Putting a new spin on nanotubes
Mar 26, 2008 2 comments
A team of physicists has uncovered two unexpected twists in the tale of how spin-polarized electrons are transported along carbon nanotubes. By trapping just one electron in a tiny length of nanotube, the team found that the motion of the electron has a significant effect on the direction of its spin — and that this effect is very different for “holes”, which are positively charged particles.
Both of these results show that carbon nanotubes (CNTs) — sheets of carbon one atom thick that have been rolled up to create tiny cylinders — are unlikely to be any good at transporting spin-polarized electrons far enough to make them useful in “spintronic devices”, which exploit both the charge and the spin of electrons. However, the new work suggests that CNTs could be better at manipulating electron spin in spintronic devices — or as quantum bits (qubits) in quantum computers.
CNTs have a number of desirable electronic properties such as high conductivity, and researchers have already used them to create prototype devices such as diodes and transistors. Many physicists had also believed that CNTs would be very good at transporting spin-polarized electrons, making them ideal for use in spintronic devices and qubits.
Conventional conductors like copper, in contrast, are bad at conducting spin-polarized electrons because of “spin-orbit coupling”, in which the spin of the electron is deflected by an effective magnetic field that is generated by the electron’s orbital motion relative to the material's atomic nuclei.
But as the strength of this effect is proportional to the fourth power of the number of protons in the nucleus, it should be almost negligible in carbon, which has an atomic number of six, compared to copper with atomic number 29. Carbon nanotubes should therefore be great materials for ferrying spin-polarized electrons around because their spins will not flip very often from up to down, say, as they move. Indeed, it has already been shown that spin-polarized electrons can travel hundred of micrometres in silicon, which also has a low atomic number of 14.
This view had been supported by several independent studies of electrons in CNT “quantum dots”, tiny lengths of nanotube containing just handfuls of electrons. While some deviations from the expected behaviour was seen, these were explained in terms of interactions between the electrons, not spin-orbit coupling.
One electron per dot
Now, Shahal Ilani, Ferdinand Kuemmeth and colleagues at Cornell University in the US have shown that the spins are in fact strongly coupled to the orbital motions of electrons in CNT, by using a nanotube quantum dot containing just one electron (Nature 452 448).
Their quantum dot was a length of CNT about 500 nm long which had metal electrodes at each end (the source and drain). Two gate electrodes were placed under the CNT, one at the source end and one at the gate end. By adjusting voltages applied to the two gates, the team were able to trap a single electron within a 200 nm portion of the CNT.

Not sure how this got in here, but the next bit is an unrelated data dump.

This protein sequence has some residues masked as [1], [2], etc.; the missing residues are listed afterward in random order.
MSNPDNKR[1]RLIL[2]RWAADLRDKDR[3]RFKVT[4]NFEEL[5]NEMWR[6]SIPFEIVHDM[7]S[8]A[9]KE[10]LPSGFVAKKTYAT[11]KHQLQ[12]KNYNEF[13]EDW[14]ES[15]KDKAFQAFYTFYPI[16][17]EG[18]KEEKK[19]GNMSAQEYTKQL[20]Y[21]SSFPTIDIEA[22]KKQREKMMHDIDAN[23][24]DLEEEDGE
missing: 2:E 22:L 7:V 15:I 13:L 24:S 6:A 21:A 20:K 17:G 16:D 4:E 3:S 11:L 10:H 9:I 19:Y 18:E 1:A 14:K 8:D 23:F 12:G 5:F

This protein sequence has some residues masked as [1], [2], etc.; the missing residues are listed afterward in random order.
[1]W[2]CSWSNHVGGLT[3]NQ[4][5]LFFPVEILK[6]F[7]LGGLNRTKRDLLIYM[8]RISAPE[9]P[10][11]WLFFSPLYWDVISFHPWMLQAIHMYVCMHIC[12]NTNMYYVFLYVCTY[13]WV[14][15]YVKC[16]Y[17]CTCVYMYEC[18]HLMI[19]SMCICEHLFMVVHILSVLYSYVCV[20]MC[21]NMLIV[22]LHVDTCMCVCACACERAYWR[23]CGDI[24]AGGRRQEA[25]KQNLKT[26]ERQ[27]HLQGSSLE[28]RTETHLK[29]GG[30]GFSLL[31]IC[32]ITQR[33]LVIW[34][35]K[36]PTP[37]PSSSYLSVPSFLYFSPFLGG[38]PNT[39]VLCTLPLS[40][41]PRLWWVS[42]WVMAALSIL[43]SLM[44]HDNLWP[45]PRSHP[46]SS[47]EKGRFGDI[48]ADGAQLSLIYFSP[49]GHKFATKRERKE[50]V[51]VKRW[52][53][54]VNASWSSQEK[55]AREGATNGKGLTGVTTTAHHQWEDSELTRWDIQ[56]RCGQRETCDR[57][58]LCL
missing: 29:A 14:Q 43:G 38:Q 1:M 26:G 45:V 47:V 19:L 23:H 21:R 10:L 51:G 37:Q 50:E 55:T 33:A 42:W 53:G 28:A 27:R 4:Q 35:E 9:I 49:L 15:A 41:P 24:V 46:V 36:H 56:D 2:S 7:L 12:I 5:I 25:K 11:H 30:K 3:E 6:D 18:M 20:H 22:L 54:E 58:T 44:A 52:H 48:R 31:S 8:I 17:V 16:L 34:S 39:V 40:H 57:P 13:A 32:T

The energy levels of the electron were then measured by scanning a second voltage between the source and drain. At certain voltages the electron will tunnel in and out of the dot and these voltages can be used to determine the energy levels of the electron in the CNT.
A single electron in a CNT is expected to have four possible combinations of spin up/down and clockwise and counter-clockwise orbital motion around the tube’s circumference. If there was no spin-orbit coupling, all four states should have the exact same energy.
Instead, the team discovered that the energies of these states were split in two according to the relative orientations of the spin and the orbital motion of the electron around the tube. The higher energy level corresponded to the spin and orbital magnetic moments pointing in opposite directions and the lower level to spin and orbital moments in the same direction. The energy gap between the two levels is about 0.37 meV — which is several orders of magnitude greater than expected in a flat sheet of carbon.
The team then repeated the measurement while applying an external magnetic field along the length of the CNT. This further split the energy levels into four, corresponding to the relative orientations of the spin and orbital magnetic moments to the applied field — exactly as expected from strong spin-orbit coupling.
While this unexpectedly strong interaction means that free spins might not be the best way to realize quantum bits in CNTs, Ilani believes that if properly exploited, this coupling could yield new types of robust quantum bits in which the spin and orbital degrees of freedom are entangled. He further notes that this coupling adds a new tool that was so far missing in carbon based system — the ability to control the spin state of an electron by intentionally manipulating its orbits.
Holes versus electrons
According to Kuemmeth, the experiment yielded another unexpected result — that spin-orbit coupling affects electrons and holes differently in CNTs. In semiconductor physics, a “hole” is the absence of an electron, which behaves like a positively charged particle. In most semiconductors, holes have different physical properties than electrons, but physicists had thought in CNTs, apart from opposite charge, holes and electrons in NTs should have the exact same physical properties.
However, by measuring the energy states of a single hole in a the same CNT dot, the Cornell team discovered that the spin-orbit interaction causes anti-parallel alignment of spin and orbital moments for a hole, the exact opposite than it does for an electron.
About the author
Hamish Johnston is editor of physicsworld.com